First-generation biofuels (produced primarily from food crops such as grains, sugar beet and oil seeds) are limited in their ability to achieve targets for oil-product substitution, climate change mitigation, and economic growth. Their sustainable production is under scanner, as is the possibility of creating undue competition for land and water used for food and fibre production.

The cumulative impacts of these concerns have increased the interest in developing biofuels produced from non-food biomass. Feedstocks from ligno-cellulosic materials include cereal straw, bagasse, forest residues, and purpose-grown energy crops such as vegetative grasses and short rotation forests. These second-generation biofuels could avoid many of the concerns facing first-generation biofuels and potentially offer greater cost reduction potential in the longer term.

The largest potential feedstock for ethanol is lignocellulosic biomass, which includes materials such as agricultural residues (corn stover, crop straws and bagasse), herbaceous crops (alfalfa, switchgrass), short rotation woody crops, forestry residues, waste paper and other wastes (municipal and industrial). Bioethanol production from these feedstocks could be an attractive alternative for disposal of these residues. Importantlylignocellulosic feedstocks do not interfere with food security. Moreover, bioethanol is very important for both rural and urban areas in terms of energy security reason, environmental concern, employment opportunities, agricultural development, foreign exchange saving, socioeconomic issues etc.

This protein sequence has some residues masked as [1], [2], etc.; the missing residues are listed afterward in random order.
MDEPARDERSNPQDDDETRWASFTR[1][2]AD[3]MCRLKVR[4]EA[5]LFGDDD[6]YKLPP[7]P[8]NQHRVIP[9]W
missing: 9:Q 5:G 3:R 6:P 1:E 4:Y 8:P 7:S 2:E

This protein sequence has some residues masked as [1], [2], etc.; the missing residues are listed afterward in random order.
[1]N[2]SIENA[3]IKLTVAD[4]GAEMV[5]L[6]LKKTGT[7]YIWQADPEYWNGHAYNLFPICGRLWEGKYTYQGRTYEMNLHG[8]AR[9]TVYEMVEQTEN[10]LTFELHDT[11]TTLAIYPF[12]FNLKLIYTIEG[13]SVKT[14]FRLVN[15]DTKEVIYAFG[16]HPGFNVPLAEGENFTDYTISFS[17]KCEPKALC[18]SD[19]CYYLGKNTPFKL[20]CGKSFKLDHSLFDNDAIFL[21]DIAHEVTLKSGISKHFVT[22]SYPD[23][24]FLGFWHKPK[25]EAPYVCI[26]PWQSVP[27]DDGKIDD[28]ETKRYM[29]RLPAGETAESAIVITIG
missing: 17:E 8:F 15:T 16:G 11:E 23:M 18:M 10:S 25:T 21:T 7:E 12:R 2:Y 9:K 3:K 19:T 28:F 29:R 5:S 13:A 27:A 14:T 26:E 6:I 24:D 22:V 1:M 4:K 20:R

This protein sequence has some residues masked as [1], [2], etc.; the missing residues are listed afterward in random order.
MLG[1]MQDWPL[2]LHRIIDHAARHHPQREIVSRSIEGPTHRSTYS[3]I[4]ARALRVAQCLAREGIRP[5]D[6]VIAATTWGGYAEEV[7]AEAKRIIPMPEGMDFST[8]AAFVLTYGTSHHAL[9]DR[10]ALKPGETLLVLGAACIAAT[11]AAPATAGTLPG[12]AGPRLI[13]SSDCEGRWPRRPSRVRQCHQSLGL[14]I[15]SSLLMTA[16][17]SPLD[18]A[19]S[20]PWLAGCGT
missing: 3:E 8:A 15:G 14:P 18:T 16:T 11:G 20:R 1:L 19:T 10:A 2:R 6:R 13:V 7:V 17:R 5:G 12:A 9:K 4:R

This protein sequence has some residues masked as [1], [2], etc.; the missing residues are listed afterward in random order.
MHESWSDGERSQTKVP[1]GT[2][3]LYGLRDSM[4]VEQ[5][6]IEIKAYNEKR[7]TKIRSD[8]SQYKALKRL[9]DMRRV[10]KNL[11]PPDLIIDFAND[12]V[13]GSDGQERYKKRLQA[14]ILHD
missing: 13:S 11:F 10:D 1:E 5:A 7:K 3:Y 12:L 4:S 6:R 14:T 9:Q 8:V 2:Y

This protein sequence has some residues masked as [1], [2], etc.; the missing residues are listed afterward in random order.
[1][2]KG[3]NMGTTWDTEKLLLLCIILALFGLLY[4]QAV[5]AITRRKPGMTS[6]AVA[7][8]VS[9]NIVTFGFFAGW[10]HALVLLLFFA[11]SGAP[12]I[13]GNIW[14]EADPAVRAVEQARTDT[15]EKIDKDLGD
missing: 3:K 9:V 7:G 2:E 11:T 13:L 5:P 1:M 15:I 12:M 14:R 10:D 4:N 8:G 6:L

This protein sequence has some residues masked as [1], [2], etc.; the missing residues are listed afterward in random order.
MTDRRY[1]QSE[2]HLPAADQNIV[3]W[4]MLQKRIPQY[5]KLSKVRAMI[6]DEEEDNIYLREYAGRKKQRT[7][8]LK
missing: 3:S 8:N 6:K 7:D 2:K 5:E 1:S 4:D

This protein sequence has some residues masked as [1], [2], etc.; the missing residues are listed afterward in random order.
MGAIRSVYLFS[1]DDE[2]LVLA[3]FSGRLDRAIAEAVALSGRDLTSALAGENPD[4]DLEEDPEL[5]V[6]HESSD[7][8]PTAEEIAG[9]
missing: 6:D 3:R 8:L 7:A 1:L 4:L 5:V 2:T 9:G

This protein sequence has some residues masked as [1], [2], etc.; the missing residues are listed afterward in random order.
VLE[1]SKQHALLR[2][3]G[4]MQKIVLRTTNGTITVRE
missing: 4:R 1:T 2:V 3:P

Lignocellulosic biomass consists mainly of lignin and the polysaccharides cellulose and hemicellulose. Compared with the production of ethanol from first-generation feedstocks, the use of lignocellulosic biomass is more complicated because the polysaccharides are more stable and the pentose sugars are not readily fermentable by Saccharomyces cerevisiae. In order to convert lignocellulosic biomass to biofuels the polysaccharides must first be hydrolysed, or broken down, into simple sugars using either acid or enzymes. Several biotechnology-based approaches are being used to overcome such problems, including the development of strains of Saccharomyces cerevisiae that can ferment pentose sugars, the use of alternative yeast species that naturally ferment pentose sugars, and the engineering of enzymes that are able to break down cellulose and hemicellulose into simple sugars.

Lignocellulosic processing pilot plants have been established in the EU, in Denmark, Spain and Sweden. The world’s largest demonstration facility of lignocellulose ethanol (from wheat, barley straw and corn stover), with a capacity of 2.5 Ml, was first established by Iogen Corporation in Ottawa, Canada. Many other processing facilities are now in operation or planning throughout the world.

Economically, lignocellulosic biomass has an advantage over other agriculturally important biofuels feedstocks such as corn starch, soybeans, and sugar cane, because it can be produced quickly and at significantly lower cost than food crops. Lignocellulosic biomass is an important component of the major food crops; it is the non-edible portion of the plant, which is currently underutilized, but could be used for biofuel production. In short, lignocellulosic biomass holds the key to supplying society’s basic needs for sustainable production of liquid transportation fuels without impacting the nation’s food supply.